1 p. 279.

2 United Kingdom Ministry of Food to New Zealand High Commissioner, London, 19 April 1943.

page 207 poor year, 1944, lamb exports were well above pre-war levels throughout the war years.

Mutton, normally providing rather less than half as much export meat by weight as lamb, fell still lower in the war years. In 1941 and 1942 export tonnages were about 40 per cent down, and in 1943, which was the lowest year, exports of mutton were well under half the pre-war tonnages. Thus, although sheep slaughtering was often above the pre-war figure and at no stage fell as much as 10 per cent below, there was a considerable reduction in export tonnages in all years except 1940 and 1945.

Chart 44 shows changes in livestock slaughterings.

chart of slaughter statistics

Chart 44
Index Numbers: Base Average 1936–37 to 1938–39 (= 1000)

In spite of these variations the meat industry's output was high during the war years. The only sustained decline was in pigmeat production. Labour difficulties on dairy farms were a contributing factor here, and, with better returns for cream and milk, there was less need of this additional time-consuming source of farm income. Changes from butter to cheese and back also brought uncertainty in the pig industry and, from 1941, pig numbers declined.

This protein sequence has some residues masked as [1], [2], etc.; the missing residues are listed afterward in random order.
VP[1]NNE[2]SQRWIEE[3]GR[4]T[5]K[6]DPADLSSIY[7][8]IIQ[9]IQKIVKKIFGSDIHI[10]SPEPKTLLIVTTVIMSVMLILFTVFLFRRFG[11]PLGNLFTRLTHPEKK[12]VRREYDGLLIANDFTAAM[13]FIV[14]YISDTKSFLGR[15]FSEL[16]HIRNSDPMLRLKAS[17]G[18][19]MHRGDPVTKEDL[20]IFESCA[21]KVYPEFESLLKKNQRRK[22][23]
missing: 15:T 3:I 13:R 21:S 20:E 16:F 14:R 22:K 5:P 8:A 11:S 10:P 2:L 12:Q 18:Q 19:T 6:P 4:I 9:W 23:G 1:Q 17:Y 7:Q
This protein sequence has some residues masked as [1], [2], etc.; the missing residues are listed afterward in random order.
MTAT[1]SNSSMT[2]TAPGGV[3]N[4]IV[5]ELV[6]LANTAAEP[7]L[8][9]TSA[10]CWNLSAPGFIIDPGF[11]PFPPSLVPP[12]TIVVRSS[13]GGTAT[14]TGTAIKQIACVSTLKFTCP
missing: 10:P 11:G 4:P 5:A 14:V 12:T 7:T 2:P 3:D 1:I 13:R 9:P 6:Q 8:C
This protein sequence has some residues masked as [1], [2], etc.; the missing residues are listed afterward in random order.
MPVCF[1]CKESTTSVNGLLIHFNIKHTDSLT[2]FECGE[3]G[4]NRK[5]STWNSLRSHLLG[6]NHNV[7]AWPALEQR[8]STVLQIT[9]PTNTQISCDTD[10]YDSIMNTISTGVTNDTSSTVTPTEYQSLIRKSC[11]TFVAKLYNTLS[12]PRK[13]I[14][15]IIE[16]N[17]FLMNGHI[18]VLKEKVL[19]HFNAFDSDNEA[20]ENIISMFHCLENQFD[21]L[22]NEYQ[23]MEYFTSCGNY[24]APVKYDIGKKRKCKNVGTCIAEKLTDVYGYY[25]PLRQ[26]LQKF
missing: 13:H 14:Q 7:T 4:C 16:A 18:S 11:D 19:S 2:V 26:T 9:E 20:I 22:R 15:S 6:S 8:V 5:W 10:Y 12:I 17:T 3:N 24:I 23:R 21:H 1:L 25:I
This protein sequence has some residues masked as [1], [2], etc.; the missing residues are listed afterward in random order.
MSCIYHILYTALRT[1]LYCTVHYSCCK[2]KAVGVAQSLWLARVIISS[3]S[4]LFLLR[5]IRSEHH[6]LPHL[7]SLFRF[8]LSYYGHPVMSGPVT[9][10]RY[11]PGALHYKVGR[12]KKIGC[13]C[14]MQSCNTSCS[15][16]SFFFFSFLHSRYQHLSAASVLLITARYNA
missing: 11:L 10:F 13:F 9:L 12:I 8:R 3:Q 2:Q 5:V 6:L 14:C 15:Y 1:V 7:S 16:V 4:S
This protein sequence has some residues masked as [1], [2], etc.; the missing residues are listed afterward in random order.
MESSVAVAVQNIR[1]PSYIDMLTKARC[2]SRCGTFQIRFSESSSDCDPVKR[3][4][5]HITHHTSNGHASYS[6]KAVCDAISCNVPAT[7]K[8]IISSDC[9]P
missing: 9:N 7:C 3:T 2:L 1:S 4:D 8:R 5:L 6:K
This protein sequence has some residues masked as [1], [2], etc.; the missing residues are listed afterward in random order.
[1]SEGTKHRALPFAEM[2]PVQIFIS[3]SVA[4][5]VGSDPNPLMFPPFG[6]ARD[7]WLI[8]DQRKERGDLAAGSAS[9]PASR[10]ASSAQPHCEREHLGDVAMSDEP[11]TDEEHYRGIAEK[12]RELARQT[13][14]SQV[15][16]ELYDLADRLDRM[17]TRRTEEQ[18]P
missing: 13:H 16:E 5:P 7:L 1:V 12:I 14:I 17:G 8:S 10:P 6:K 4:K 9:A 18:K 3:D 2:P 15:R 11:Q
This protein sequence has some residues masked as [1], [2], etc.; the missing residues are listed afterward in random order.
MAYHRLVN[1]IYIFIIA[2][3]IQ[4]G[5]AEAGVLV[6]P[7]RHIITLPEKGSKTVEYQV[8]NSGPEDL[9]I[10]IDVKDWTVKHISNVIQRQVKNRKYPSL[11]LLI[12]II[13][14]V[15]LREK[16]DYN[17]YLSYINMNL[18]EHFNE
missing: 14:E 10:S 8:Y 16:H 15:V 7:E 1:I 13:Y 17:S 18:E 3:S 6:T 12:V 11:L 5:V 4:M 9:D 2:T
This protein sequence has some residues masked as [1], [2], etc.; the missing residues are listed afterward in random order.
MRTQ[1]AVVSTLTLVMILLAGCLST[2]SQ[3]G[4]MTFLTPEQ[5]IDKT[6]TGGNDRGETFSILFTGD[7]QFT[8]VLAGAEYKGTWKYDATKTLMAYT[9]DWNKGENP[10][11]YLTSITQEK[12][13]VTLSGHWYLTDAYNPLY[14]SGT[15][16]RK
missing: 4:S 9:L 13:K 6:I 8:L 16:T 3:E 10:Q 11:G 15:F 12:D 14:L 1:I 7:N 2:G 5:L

War in the Pacific brought an important new buyer into the market. Contracts to the United States Joint Purchasing Board in- page 208 cluded substantial supplies of pig meat. But, although there was an initial increase in slaughtering, the decline in the industry could not be made good, and it became necessary to restrict local sales and to place a ceiling on civilian consumption, in order to ensure the supplies for the Americans.

Slaughtering of pigs was below the pre-war figure for all of the war years. There was some slight recovery in 1940–41 and 1941–42, but by 1945 the number of carcasses was less than 70 per cent of 1938–39.